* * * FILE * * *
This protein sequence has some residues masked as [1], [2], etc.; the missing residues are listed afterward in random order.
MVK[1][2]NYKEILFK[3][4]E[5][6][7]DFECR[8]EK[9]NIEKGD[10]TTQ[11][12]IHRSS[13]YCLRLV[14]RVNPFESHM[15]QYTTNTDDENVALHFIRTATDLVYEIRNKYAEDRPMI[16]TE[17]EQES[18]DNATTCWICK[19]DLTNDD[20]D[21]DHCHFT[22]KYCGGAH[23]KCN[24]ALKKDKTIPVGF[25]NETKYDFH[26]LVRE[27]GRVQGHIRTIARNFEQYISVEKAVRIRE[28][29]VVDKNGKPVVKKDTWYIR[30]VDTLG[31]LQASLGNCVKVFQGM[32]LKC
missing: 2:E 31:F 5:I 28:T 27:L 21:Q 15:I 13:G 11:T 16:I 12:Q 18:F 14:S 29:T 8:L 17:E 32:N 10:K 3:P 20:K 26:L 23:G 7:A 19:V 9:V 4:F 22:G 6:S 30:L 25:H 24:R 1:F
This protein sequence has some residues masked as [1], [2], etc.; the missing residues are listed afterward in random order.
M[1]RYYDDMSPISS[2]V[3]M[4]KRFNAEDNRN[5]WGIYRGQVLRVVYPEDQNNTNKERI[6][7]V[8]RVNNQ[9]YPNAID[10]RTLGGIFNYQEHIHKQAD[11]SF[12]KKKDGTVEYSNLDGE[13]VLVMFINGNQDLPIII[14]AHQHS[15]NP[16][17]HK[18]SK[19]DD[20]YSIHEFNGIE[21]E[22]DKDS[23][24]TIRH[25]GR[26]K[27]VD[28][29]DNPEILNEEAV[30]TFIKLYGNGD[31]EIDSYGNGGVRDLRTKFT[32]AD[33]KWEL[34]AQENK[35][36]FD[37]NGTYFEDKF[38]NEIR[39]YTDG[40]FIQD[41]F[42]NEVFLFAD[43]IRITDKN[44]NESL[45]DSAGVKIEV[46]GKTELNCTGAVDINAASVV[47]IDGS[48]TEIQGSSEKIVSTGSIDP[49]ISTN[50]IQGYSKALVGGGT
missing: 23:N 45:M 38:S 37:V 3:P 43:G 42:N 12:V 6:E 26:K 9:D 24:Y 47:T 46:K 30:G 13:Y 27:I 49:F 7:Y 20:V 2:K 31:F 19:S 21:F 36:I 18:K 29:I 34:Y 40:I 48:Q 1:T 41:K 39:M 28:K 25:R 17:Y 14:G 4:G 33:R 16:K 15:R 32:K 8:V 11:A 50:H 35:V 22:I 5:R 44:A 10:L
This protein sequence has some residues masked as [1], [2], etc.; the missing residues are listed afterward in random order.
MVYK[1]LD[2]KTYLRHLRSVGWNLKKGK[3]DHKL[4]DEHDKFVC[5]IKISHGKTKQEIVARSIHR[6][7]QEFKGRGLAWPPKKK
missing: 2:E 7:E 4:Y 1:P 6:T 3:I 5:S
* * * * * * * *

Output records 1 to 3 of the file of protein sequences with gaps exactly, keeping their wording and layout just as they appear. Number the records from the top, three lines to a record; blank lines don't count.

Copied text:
This protein sequence has some residues masked as [1], [2], etc.; the missing residues are listed afterward in random order.
MVK[1][2]NYKEILFK[3][4]E[5][6][7]DFECR[8]EK[9]NIEKGD[10]TTQ[11][12]IHRSS[13]YCLRLV[14]RVNPFESHM[15]QYTTNTDDENVALHFIRTATDLVYEIRNKYAEDRPMI[16]TE[17]EQES[18]DNATTCWICK[19]DLTNDD[20]D[21]DHCHFT[22]KYCGGAH[23]KCN[24]ALKKDKTIPVGF[25]NETKYDFH[26]LVRE[27]GRVQGHIRTIARNFEQYISVEKAVRIRE[28][29]VVDKNGKPVVKKDTWYIR[30]VDTLG[31]LQASLGNCVKVFQGM[32]LKC
missing: 2:E 31:F 5:I 28:T 27:L 21:Q 15:I 13:G 11:T 16:I 12:Q 18:F 14:S 29:T 8:L 17:E 32:N 10:K 3:P 20:K 26:L 23:G 7:A 19:V 9:V 4:F 22:G 6:S 30:L 25:H 24:R 1:F
This protein sequence has some residues masked as [1], [2], etc.; the missing residues are listed afterward in random order.
M[1]RYYDDMSPISS[2]V[3]M[4]KRFNAEDNRN[5]WGIYRGQVLRVVYPEDQNNTNKERI[6][7]V[8]RVNNQ[9]YPNAID[10]RTLGGIFNYQEHIHKQAD[11]SF[12]KKKDGTVEYSNLDGE[13]VLVMFINGNQDLPIII[14]AHQHS[15]NP[16][17]HK[18]SK[19]DD[20]YSIHEFNGIE[21]E[22]DKDS[23][24]TIRH[25]GR[26]K[27]VD[28][29]DNPEILNEEAV[30]TFIKLYGNGD[31]EIDSYGNGGVRDLRTKFT[32]AD[33]KWEL[34]AQENK[35][36]FD[37]NGTYFEDKF[38]NEIR[39]YTDG[40]FIQD[41]F[42]NEVFLFAD[43]IRITDKN[44]NESL[45]DSAGVKIEV[46]GKTELNCTGAVDINAASVV[47]IDGS[48]TEIQGSSEKIVSTGSIDP[49]ISTN[50]IQGYSKALVGGGT
missing: 23:N 45:M 38:S 37:V 3:P 43:G 42:N 12:V 6:E 26:K 9:D 24:Y 47:T 46:K 30:G 13:Y 27:I 49:F 7:Y 20:V 2:K 31:F 19:S 21:F 36:I 18:K 29:I 34:Y 40:I 48:Q 1:T 41:K 39:M 28:K 25:R 17:Y 14:G 4:G 33:R 16:K 15:R 32:K 8:V 11:A 50:H 35:V 22:I 5:R 44:A 10:L
This protein sequence has some residues masked as [1], [2], etc.; the missing residues are listed afterward in random order.
MVYK[1]LD[2]KTYLRHLRSVGWNLKKGK[3]DHKL[4]DEHDKFVC[5]IKISHGKTKQEIVARSIHR[6][7]QEFKGRGLAWPPKKK
missing: 2:E 7:E 4:Y 1:P 6:T 3:I 5:S